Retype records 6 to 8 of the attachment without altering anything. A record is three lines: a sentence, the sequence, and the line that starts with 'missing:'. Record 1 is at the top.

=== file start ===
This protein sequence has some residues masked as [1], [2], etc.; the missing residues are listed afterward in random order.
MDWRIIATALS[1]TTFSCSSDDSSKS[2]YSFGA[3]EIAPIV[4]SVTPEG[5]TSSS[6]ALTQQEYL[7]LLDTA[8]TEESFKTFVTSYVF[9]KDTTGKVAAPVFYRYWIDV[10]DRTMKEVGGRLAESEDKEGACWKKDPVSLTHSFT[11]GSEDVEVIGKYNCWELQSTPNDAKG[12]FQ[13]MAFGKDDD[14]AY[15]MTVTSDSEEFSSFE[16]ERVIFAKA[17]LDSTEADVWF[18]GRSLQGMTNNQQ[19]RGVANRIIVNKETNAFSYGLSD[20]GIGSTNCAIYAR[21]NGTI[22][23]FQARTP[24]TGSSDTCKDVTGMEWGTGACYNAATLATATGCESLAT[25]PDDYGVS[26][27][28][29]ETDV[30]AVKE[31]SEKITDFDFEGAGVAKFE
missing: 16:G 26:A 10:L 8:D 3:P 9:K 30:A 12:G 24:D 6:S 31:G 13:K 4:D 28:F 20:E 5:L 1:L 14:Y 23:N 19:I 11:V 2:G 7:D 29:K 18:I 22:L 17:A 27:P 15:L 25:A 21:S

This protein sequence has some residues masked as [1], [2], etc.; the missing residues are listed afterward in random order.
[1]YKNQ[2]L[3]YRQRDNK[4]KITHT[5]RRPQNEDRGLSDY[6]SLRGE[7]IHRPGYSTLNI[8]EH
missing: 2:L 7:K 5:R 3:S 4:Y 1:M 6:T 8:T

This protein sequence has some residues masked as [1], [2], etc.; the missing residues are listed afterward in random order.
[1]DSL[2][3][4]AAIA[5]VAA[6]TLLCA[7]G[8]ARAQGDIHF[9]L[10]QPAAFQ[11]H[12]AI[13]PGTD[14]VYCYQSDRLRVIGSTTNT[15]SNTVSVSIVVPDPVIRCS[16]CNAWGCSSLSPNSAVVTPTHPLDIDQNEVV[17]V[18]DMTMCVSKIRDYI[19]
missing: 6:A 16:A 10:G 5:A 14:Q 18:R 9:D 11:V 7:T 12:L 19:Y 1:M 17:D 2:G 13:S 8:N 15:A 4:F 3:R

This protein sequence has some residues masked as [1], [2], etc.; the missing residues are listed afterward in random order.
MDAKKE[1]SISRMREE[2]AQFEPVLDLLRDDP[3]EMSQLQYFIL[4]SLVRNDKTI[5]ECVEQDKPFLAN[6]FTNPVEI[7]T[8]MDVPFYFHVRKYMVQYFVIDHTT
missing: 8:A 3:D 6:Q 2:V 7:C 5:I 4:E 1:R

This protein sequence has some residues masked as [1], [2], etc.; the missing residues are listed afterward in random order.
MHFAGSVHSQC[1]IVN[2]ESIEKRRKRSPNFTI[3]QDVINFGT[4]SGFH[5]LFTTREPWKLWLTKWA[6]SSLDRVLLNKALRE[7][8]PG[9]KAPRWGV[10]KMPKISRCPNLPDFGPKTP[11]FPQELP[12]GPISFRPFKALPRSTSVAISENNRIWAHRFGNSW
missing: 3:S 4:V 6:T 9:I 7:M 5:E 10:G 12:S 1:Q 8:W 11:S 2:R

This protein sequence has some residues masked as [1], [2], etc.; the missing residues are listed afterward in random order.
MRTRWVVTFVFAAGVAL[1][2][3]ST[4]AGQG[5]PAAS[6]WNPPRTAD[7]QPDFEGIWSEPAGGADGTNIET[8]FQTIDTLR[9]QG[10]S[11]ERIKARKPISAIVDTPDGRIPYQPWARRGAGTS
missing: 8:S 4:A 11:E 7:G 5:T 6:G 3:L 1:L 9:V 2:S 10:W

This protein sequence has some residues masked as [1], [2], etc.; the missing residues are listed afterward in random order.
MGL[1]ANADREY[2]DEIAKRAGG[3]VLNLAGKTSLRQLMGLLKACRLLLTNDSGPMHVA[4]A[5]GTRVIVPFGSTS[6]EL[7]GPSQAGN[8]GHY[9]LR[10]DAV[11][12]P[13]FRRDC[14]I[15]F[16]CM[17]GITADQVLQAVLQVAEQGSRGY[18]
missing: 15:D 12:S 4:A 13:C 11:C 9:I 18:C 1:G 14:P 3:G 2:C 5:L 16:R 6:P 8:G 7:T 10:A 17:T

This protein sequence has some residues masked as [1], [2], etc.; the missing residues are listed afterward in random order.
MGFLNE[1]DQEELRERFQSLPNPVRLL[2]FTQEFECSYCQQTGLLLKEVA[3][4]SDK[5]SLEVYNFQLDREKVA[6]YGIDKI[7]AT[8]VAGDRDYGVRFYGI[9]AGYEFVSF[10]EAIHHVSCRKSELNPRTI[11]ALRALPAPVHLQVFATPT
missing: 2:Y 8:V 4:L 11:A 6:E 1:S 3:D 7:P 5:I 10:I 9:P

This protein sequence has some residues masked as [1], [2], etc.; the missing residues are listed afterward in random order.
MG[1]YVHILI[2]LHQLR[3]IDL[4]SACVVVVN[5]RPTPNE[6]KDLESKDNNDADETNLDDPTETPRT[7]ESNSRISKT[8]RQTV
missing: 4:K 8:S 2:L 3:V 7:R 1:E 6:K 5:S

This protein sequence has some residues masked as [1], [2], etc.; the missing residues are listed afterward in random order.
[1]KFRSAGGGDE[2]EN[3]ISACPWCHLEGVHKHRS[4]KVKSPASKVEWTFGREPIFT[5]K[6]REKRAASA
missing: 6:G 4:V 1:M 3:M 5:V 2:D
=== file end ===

This protein sequence has some residues masked as [1], [2], etc.; the missing residues are listed afterward in random order.
MRTRWVVTFVFAAGVAL[1][2][3]ST[4]AGQG[5]PAAS[6]WNPPRTAD[7]QPDFEGIWSEPAGGADGTNIET[8]FQTIDTLR[9]QG[10]S[11]ERIKARKPISAIVDTPDGRIPYQPWARRGAGTS
missing: 8:S 4:A 11:E 7:G 5:T 6:G 3:L 1:L 9:V 2:S 10:W

This protein sequence has some residues masked as [1], [2], etc.; the missing residues are listed afterward in random order.
MGL[1]ANADREY[2]DEIAKRAGG[3]VLNLAGKTSLRQLMGLLKACRLLLTNDSGPMHVA[4]A[5]GTRVIVPFGSTS[6]EL[7]GPSQAGN[8]GHY[9]LR[10]DAV[11][12]P[13]FRRDC[14]I[15]F[16]CM[17]GITADQVLQAVLQVAEQGSRGY[18]
missing: 15:D 12:S 4:A 13:C 11:C 9:I 18:C 1:G 14:P 3:G 2:C 5:L 16:R 6:P 8:G 7:T 10:A 17:T

This protein sequence has some residues masked as [1], [2], etc.; the missing residues are listed afterward in random order.
MGFLNE[1]DQEELRERFQSLPNPVRLL[2]FTQEFECSYCQQTGLLLKEVA[3][4]SDK[5]SLEVYNFQLDREKVA[6]YGIDKI[7]AT[8]VAGDRDYGVRFYGI[9]AGYEFVSF[10]EAIHHVSCRKSELNPRTI[11]ALRALPAPVHLQVFATPT
missing: 2:Y 8:V 4:L 11:A 6:E 1:S 3:D 7:P 5:I 10:I 9:P